Artistic positions on urbanism and public space, with Gordon Matta-Clark, Annemirl Bauer, Sibylle Bergemann, Simon Faithfull, Antje Fretwurst-Colberg, Brigitte Fugmann, raumlaborberlin, Isa Melsheimer, Sabine Peuckert, Andrea Pichl, Marjetica Potrč, KUNSTrePUBLIK, Tomás Saraceno, Diana Sirianni, Ursula Strozynski
How do political and economic interests shape the urban environment? Which boundaries and power structures are encoded in it? And which creative media can be used to make them visible and overcome them?
In Between Spaces, 15 artists examine questions and contradictions found in urban life. The exhibition places work by Gordon Matta-Clark and perspectives on East Berlin into a dialogue with current artistic positions.
The featured artists appropriate unused spaces and lend new forms to the inconspicuous spaces in-between. From 1970s New York to 1980s East Berlin and the global village of today, the exhibition brings together these various frames of reference – thus itself shifting “between spaces”. A historical point of departure is the pioneering work of Gordon Matta-Clark, the New York artist who began cutting buildings in the 1970s to reveal their innermost core, and who created places of social interaction on urban wastelands. Matta-Clark revolutionised the practice of art in the public realm, and to this day remains a source of inspiration for contemporary artists.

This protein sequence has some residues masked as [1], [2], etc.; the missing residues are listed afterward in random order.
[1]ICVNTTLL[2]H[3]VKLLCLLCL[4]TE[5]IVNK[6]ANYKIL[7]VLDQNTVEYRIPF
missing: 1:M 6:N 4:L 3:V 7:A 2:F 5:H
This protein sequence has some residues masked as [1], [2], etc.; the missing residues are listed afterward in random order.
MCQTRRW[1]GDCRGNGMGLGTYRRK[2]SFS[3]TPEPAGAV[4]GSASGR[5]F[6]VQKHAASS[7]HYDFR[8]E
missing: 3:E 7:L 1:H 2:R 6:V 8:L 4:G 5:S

The exhibition shows current artistic positions that question, deconstruct and break down the conditions of spatial demarcation and production. Material and virtual structures are superposed; Fragments become installations, voids become sculptures. Contemporary works are set against films and photographs by Matta-Clark, works that emerged from an era of upheaval. Drawn from the Kunstarchiv Beeskow, the exhibition showcases six GDR artists who dealt with the urban landscape of East Berlin. Using pictures, sketches and photographs, they address urban space beyond any form of political instrumentalisation, and capture the specific atmosphere of the divided city. The continuing relevance of their work is also highlighted in the dialogue with the positions of contemporary artists from Berlin. With its second exhibition, the ZKR opens a domain in which the interplay between historical positions and contemporary perspectives leads to an evaluation of public space, something currently more contested than ever.